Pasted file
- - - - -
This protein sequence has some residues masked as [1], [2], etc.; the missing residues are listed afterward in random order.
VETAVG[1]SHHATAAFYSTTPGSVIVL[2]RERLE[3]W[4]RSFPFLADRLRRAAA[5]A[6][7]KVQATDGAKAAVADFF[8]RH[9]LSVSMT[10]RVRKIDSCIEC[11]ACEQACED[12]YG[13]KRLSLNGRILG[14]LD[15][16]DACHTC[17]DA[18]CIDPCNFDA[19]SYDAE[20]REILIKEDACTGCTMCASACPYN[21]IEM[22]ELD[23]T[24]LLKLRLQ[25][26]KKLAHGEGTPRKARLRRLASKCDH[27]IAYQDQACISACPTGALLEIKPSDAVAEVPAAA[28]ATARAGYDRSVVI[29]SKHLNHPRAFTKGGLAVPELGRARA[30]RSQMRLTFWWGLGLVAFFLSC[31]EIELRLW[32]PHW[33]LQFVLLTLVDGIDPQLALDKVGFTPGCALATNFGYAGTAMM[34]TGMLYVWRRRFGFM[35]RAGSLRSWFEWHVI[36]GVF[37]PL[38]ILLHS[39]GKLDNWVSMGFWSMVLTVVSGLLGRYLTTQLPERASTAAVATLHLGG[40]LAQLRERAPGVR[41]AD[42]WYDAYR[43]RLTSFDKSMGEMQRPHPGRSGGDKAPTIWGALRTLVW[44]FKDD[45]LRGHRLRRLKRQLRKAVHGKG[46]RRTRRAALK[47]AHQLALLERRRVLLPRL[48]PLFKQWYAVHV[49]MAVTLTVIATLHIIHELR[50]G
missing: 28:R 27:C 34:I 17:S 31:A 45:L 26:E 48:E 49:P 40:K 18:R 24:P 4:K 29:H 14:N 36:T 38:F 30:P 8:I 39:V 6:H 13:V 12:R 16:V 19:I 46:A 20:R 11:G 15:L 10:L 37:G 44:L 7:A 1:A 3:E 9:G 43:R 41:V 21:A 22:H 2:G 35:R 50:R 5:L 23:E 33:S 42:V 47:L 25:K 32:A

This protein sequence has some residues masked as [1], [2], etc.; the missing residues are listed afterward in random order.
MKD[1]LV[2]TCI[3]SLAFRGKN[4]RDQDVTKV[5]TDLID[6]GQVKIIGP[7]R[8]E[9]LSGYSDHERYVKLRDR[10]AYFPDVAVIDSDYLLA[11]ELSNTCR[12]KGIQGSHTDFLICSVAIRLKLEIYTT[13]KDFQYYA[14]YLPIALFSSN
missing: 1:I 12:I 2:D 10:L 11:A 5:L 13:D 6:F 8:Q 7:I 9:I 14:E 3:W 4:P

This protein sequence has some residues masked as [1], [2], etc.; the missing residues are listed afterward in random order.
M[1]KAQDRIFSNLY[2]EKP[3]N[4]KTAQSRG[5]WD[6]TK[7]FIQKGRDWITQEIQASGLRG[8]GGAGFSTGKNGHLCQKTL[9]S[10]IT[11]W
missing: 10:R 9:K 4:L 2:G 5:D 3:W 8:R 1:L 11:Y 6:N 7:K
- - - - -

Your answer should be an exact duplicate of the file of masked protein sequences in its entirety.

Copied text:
This protein sequence has some residues masked as [1], [2], etc.; the missing residues are listed afterward in random order.
VETAVG[1]SHHATAAFYSTTPGSVIVL[2]RERLE[3]W[4]RSFPFLADRLRRAAA[5]A[6][7]KVQATDGAKAAVADFF[8]RH[9]LSVSMT[10]RVRKIDSCIEC[11]ACEQACED[12]YG[13]KRLSLNGRILG[14]LD[15][16]DACHTC[17]DA[18]CIDPCNFDA[19]SYDAE[20]REILIKEDACTGCTMCASACPYN[21]IEM[22]ELD[23]T[24]LLKLRLQ[25][26]KKLAHGEGTPRKARLRRLASKCDH[27]IAYQDQACISACPTGALLEIKPSDAVAEVPAAA[28]ATARAGYDRSVVI[29]SKHLNHPRAFTKGGLAVPELGRARA[30]RSQMRLTFWWGLGLVAFFLSC[31]EIELRLW[32]PHW[33]LQFVLLTLVDGIDPQLALDKVGFTPGCALATNFGYAGTAMM[34]TGMLYVWRRRFGFM[35]RAGSLRSWFEWHVI[36]GVF[37]PL[38]ILLHS[39]GKLDNWVSMGFWSMVLTVVSGLLGRYLTTQLPERASTAAVATLHLGG[40]LAQLRERAPGVR[41]AD[42]WYDAYR[43]RLTSFDKSMGEMQRPHPGRSGGDKAPTIWGALRTLVW[44]FKDD[45]LRGHRLRRLKRQLRKAVHGKG[46]RRTRRAALK[47]AHQLALLERRRVLLPRL[48]PLFKQWYAVHV[49]MAVTLTVIATLHIIHELR[50]G
missing: 28:R 27:C 34:I 17:S 31:A 45:L 26:E 48:E 49:P 40:K 18:R 24:P 4:K 29:H 14:N 36:T 38:F 30:P 8:I 39:V 6:H 13:V 12:R 16:V 19:I 46:A 20:R 11:G 15:L 10:L 37:G 44:L 7:A 1:A 3:E 9:G 43:R 41:V 21:A 22:H 2:G 35:R 50:R 5:L 23:E 33:S 42:V 47:L 25:K 32:A

This protein sequence has some residues masked as [1], [2], etc.; the missing residues are listed afterward in random order.
MKD[1]LV[2]TCI[3]SLAFRGKN[4]RDQDVTKV[5]TDLID[6]GQVKIIGP[7]R[8]E[9]LSGYSDHERYVKLRDR[10]AYFPDVAVIDSDYLLA[11]ELSNTCR[12]KGIQGSHTDFLICSVAIRLKLEIYTT[13]KDFQYYA[14]YLPIALFSSN
missing: 1:I 12:I 2:D 10:L 11:A 5:L 13:D 6:F 8:Q 7:I 9:I 14:E 3:W 4:P

This protein sequence has some residues masked as [1], [2], etc.; the missing residues are listed afterward in random order.
M[1]KAQDRIFSNLY[2]EKP[3]N[4]KTAQSRG[5]WD[6]TK[7]FIQKGRDWITQEIQASGLRG[8]GGAGFSTGKNGHLCQKTL[9]S[10]IT[11]W
missing: 10:R 9:K 4:L 2:G 5:D 3:W 8:R 1:L 11:Y 6:N 7:K